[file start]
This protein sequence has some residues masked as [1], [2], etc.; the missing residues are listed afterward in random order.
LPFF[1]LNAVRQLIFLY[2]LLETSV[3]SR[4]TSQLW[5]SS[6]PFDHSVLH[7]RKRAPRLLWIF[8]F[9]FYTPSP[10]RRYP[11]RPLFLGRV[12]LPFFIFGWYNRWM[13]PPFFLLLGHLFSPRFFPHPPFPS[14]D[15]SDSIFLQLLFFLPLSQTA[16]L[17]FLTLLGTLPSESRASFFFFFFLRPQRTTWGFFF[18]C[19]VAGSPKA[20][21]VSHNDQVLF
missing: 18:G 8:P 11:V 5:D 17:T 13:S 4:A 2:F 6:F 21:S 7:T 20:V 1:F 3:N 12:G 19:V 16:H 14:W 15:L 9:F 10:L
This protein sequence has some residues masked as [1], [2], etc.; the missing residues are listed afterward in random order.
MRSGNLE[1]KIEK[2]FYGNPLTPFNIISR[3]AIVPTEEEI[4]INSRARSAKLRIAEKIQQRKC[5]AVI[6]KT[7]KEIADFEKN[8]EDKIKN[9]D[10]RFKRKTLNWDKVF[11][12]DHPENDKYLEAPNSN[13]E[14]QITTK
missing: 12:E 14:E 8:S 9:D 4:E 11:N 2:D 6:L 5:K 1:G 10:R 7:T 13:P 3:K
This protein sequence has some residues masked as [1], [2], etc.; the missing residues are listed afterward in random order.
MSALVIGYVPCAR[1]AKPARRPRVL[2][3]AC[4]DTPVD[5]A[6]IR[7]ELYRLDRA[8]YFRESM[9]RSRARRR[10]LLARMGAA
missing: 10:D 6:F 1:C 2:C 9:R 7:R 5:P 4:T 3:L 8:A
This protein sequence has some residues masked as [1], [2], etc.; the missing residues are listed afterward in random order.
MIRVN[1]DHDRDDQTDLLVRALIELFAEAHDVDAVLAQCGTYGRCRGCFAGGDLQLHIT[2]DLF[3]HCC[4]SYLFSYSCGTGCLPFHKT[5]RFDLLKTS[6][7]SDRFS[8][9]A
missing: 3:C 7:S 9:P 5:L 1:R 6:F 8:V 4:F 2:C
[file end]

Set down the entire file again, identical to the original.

This protein sequence has some residues masked as [1], [2], etc.; the missing residues are listed afterward in random order.
LPFF[1]LNAVRQLIFLY[2]LLETSV[3]SR[4]TSQLW[5]SS[6]PFDHSVLH[7]RKRAPRLLWIF[8]F[9]FYTPSP[10]RRYP[11]RPLFLGRV[12]LPFFIFGWYNRWM[13]PPFFLLLGHLFSPRFFPHPPFPS[14]D[15]SDSIFLQLLFFLPLSQTA[16]L[17]FLTLLGTLPSESRASFFFFFFLRPQRTTWGFFF[18]C[19]VAGSPKA[20][21]VSHNDQVLF
missing: 18:G 8:P 11:V 5:D 17:T 13:S 4:A 2:F 6:F 21:S 7:T 20:V 1:F 3:N 12:G 19:V 16:H 14:W 15:L 9:F 10:L
This protein sequence has some residues masked as [1], [2], etc.; the missing residues are listed afterward in random order.
MRSGNLE[1]KIEK[2]FYGNPLTPFNIISR[3]AIVPTEEEI[4]INSRARSAKLRIAEKIQQRKC[5]AVI[6]KT[7]KEIADFEKN[8]EDKIKN[9]D[10]RFKRKTLNWDKVF[11][12]DHPENDKYLEAPNSN[13]E[14]QITTK
missing: 12:E 14:E 8:S 9:D 4:E 11:N 2:D 6:L 5:K 1:G 10:R 7:T 13:P 3:K
This protein sequence has some residues masked as [1], [2], etc.; the missing residues are listed afterward in random order.
MSALVIGYVPCAR[1]AKPARRPRVL[2][3]AC[4]DTPVD[5]A[6]IR[7]ELYRLDRA[8]YFRESM[9]RSRARRR[10]LLARMGAA
missing: 10:D 6:F 1:C 2:C 9:R 7:R 5:P 4:T 3:L 8:A
This protein sequence has some residues masked as [1], [2], etc.; the missing residues are listed afterward in random order.
MIRVN[1]DHDRDDQTDLLVRALIELFAEAHDVDAVLAQCGTYGRCRGCFAGGDLQLHIT[2]DLF[3]HCC[4]SYLFSYSCGTGCLPFHKT[5]RFDLLKTS[6][7]SDRFS[8][9]A
missing: 3:C 7:S 9:P 5:L 1:R 6:F 8:V 4:F 2:C